Engines of Our Ingenuity

No. 827:

by John H. Lienhard

Click here for audio of Episode 827.

Today, an old story about the danger of success. The University of Houston's College of Engineering presents this series about the machines that make our civilization run, and the people whose ingenuity created them.

Surely no activity exposes the unpredictibility of technology quite the way war does. For in war we try, again and again, to predict what a new technology -- the latest secret weapon -- will do in the near short term. We're almost always wrong.

The grandest and most dramatic machine of 1914 was surely the great airship. Those new engines of Count Zeppelin's fertile mind were stunning by any measure. Large as an ocean ship and four times as fast, they struck a chord in our hearts.

Then the guns of August, 1914! When WW-I began, Germany converted airships to bombers. Two Zeppelins reached Yarmouth in January, 1915. They damaged the town square, killed four people and wrecked some small buildings. The next month Germany tried again and lost two Zeppelins in a storm over Denmark.

It wasn't until Sept. 8, 1915, that Germany had its new bomber tactics under control. That night, four dirigibles rose up over the North Sea and made for London. Their prime target was, of all things, the Bank of England. The raid did great damage to civilian property and left 109 casualties in its wake.

Official English reports made light of the damage. But a German spy got hold of a secret report. It said the airships flew too high for English planes to reach or for searchlights to hold them. The damage had been far greater than they'd let on.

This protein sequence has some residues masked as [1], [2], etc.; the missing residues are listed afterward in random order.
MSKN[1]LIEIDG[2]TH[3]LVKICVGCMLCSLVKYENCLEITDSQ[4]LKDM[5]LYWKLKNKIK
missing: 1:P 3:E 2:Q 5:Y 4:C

Germany was delighted. They didn't see that there was much more to it. They poured resources into airships and expanded tactics. For example, they invented an observer capsule they could lower thousands of feet while the airship lurked in cloud cover.

That was a nasty assignment. One observer was dashed against a cliff. Another was jetisoned when the dirigible suffered a gas leak and a stuck winch. They cut the cable just after the sinking ship had lowered the capsule until it struck earth.

The observer tumbled free and spent the next two months dodging the English, living in barns, stealing food. He actually breathed a sigh of relief when he was finally caught.

So, as Germany was fueled by the illusion of success, better planes finally reached dirigible altitudes. Defense technologies improved faster than attack technologies. Germany paid a terrible price as she kept flinging ill-fated dirigibles at England.

Those Zeppelins foreshadowed the horror and futility of bombing to come. They did more damage than history books tell. But, like the Battle of Britain in 1941, or the bombing of Hanoi in the '70s, they awoke a terrible resolve in the enemy below.

In the end, Germany failed. And her failure was cast, right away, in that deceptive success over London -- on Sept. 8, 1915.

I'm John Lienhard, at the University of Houston, where we're interested in the way inventive minds work.

(Theme music)

Cross, W., Zeppelins of World War I. New York: Paragon House, 1991.

Image courtesy of Sims McCutchan

Stereopticon photo of a WW-I vintage Zeppelin

Image courtesy of Sims McCutchan

Stereopticon image of a WW-1 dirigible passing over a German town

The Engines of Our Ingenuity is Copyright © 1988-1997 by John H. Lienhard.

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